So yes, the pink-haired person who dined at the table next to mine that Nov. evening was a part of a fashion phenomenon beyond herself. Though isn’t it—and hasn't it historically been— those who are themselves distressed by capital-driven socio-economics that present in public with threadbare clothing? Since when did clothing itself become distressed? And, what does it say that socially-enfranchised white bodies of the right size and ability are the pick of choice for that “super dope” look[i] ? “Never mind,” says the person who points out the obvious, “everything isn’t about race.”
The R-word, of course, made its way into the Facebook conversation in question. Typically, "race"/ "racist"/ "racism" are part of the world cloud when “privilege" and "power” come into play. Stating these words is not the offense—racism is the offense--and as I have experienced it, the introduction of the word tends to color and constipate conversation. Relieving peoples’ discomfort is not my concern here; the greater good is about collectively producing valuable learning outcomes for all involved. PRO TIP #1: Without “coding” your language, mix it up sometimes by editing the R-word from your comments, and then observe how it makes a difference in who speaks-- and what’s contributed-- to the conversation[ii].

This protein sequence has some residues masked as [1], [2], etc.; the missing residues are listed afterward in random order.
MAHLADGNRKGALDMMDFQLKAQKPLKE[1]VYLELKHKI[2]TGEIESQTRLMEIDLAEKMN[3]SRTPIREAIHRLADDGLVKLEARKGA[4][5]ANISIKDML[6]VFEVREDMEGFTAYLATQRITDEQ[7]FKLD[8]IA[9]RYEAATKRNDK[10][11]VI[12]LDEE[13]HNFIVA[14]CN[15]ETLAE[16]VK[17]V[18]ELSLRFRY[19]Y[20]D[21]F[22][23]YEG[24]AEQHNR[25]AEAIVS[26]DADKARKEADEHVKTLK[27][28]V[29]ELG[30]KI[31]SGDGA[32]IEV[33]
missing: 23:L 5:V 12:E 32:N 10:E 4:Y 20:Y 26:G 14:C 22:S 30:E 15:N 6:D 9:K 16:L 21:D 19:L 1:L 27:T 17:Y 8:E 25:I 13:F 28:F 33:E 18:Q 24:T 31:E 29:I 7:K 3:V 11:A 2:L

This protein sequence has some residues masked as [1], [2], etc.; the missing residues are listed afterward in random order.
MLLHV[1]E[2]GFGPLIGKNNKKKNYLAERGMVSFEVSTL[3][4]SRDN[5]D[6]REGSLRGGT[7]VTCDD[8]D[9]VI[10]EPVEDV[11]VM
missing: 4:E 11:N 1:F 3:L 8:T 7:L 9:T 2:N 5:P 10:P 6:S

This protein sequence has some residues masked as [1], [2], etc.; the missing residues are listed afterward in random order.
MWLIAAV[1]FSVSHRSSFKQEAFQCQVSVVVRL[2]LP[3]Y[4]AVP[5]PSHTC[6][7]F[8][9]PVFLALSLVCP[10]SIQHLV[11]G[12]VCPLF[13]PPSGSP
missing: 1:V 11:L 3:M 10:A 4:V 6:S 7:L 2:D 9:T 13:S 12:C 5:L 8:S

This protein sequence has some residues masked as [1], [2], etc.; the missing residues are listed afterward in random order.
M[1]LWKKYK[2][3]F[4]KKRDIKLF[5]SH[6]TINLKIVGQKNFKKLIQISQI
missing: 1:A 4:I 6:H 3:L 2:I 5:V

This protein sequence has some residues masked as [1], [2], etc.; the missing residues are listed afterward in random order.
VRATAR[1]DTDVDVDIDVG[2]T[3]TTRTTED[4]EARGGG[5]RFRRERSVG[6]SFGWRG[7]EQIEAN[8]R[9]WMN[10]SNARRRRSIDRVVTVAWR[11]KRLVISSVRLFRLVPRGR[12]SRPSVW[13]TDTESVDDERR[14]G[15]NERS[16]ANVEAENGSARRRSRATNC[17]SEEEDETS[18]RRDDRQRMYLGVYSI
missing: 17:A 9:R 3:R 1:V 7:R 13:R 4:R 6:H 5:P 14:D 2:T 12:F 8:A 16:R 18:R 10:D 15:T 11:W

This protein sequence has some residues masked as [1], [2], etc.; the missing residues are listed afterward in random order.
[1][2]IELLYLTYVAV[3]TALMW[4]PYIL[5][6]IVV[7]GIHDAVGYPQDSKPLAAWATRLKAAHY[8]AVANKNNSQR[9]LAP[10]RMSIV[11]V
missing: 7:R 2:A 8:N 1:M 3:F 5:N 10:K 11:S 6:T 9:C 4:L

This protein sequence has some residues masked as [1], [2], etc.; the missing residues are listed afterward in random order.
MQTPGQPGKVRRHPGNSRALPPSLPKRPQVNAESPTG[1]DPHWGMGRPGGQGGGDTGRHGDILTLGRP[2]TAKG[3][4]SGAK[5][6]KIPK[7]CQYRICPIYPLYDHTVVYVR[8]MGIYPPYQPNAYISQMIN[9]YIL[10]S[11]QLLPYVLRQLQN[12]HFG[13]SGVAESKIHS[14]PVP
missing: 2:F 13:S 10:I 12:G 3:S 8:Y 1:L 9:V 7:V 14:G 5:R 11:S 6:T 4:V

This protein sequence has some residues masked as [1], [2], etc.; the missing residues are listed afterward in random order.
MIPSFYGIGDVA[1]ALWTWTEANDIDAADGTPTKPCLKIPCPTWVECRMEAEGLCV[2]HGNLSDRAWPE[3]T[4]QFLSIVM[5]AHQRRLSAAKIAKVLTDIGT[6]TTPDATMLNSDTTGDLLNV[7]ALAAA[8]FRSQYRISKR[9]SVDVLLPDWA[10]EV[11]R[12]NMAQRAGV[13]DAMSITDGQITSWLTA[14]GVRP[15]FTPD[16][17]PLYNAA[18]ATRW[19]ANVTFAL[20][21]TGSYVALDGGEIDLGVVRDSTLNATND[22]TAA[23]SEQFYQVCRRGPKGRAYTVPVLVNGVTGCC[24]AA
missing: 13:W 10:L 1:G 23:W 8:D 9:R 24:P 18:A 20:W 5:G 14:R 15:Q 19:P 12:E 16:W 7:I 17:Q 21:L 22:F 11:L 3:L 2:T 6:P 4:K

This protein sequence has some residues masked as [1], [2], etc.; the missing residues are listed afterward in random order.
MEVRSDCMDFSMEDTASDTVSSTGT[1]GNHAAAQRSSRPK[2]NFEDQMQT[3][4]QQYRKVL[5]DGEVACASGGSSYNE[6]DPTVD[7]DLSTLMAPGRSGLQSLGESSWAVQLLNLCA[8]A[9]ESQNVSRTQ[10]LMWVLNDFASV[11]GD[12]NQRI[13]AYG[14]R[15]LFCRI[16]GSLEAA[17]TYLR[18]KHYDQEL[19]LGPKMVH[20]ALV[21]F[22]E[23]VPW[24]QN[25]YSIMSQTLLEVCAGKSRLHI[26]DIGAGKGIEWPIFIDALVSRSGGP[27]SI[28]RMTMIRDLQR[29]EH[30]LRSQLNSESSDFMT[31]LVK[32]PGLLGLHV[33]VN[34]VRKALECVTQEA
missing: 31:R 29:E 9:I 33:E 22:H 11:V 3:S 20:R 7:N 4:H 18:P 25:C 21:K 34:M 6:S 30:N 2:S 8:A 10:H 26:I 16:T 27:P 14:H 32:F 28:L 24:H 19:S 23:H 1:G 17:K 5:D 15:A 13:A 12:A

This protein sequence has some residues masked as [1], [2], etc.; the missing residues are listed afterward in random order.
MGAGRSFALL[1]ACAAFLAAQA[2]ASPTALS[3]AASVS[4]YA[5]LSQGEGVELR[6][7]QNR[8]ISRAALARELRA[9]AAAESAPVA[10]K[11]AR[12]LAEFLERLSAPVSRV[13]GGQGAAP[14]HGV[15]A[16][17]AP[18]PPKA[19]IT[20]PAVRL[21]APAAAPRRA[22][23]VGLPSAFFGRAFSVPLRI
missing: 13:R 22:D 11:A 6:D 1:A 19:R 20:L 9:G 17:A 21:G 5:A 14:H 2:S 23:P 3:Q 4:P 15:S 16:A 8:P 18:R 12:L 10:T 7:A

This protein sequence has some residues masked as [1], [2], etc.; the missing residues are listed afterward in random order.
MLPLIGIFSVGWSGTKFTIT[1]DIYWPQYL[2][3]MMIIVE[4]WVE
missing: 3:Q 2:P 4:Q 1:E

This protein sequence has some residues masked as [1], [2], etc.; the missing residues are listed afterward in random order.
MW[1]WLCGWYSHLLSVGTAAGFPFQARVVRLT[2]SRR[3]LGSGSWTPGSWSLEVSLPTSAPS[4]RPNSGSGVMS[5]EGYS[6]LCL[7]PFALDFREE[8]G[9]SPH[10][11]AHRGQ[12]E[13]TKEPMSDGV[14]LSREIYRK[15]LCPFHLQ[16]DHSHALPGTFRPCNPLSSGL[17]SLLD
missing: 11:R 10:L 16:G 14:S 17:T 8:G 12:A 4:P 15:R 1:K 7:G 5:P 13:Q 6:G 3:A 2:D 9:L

Our Facebook conversation started with simple agreements in response to my post: Likes; Sad and Wow faces; the comment, “Fact.” I generally appreciate the figurative nod of a Like, or any other one-click social media engagement as much the next person. Though, it’s those gestures toward dialogue that I super like! Spoiler alert: The criteria for actual communication have not diminished with the explosion of communication by electronic means. Agreements and disagreements alone do not lend themselves to meaningful exchange. PRO TIP #2: Add a comment that inspires more than a modicum of thought.
One friend, for instance—pale-skinned, grey-haired and always with the right shade of red lipstick—gave and lent the following thought:
At some point in our Facebook conversation, I mentioned my speculative fears about raising bebes whom I haven't yet birthed into the sea of bias we all wade through daily. A college friend of South Asian heritage was gracious in her response, sharing her lived experience of “always [being] careful about how [she] dress[es her bi-racial, brown-skinned] child [likely identified by the world as Black] and how [she does] her hair, despite teaching her that the beauty inside her is what is most important.” What did I learn about speaking from fear as it relates to power and privilege? PRO TIP #3: Speak on what you know; on the world you've encountered; on what you choose. And, if in the conversation at hand you don’t know much or what to say, say so. That counts, too.
Malii who? Read my last #BlahBlahBlah blog post, Meet Malii Carolyn! (Previously Malii Brown).
[i] "Super dope" is how the Senior Beauty Editor at Cosmopolitan.com described the so-called "next-level distressed" trend in an article entitled, “Everyone Is Obsessed With Shredding Their Clothes Right Now" (Aug. 2016). Cosmo is an international fashion magazine for women printed in 35 languages and distributed in 110 countries (Wiki).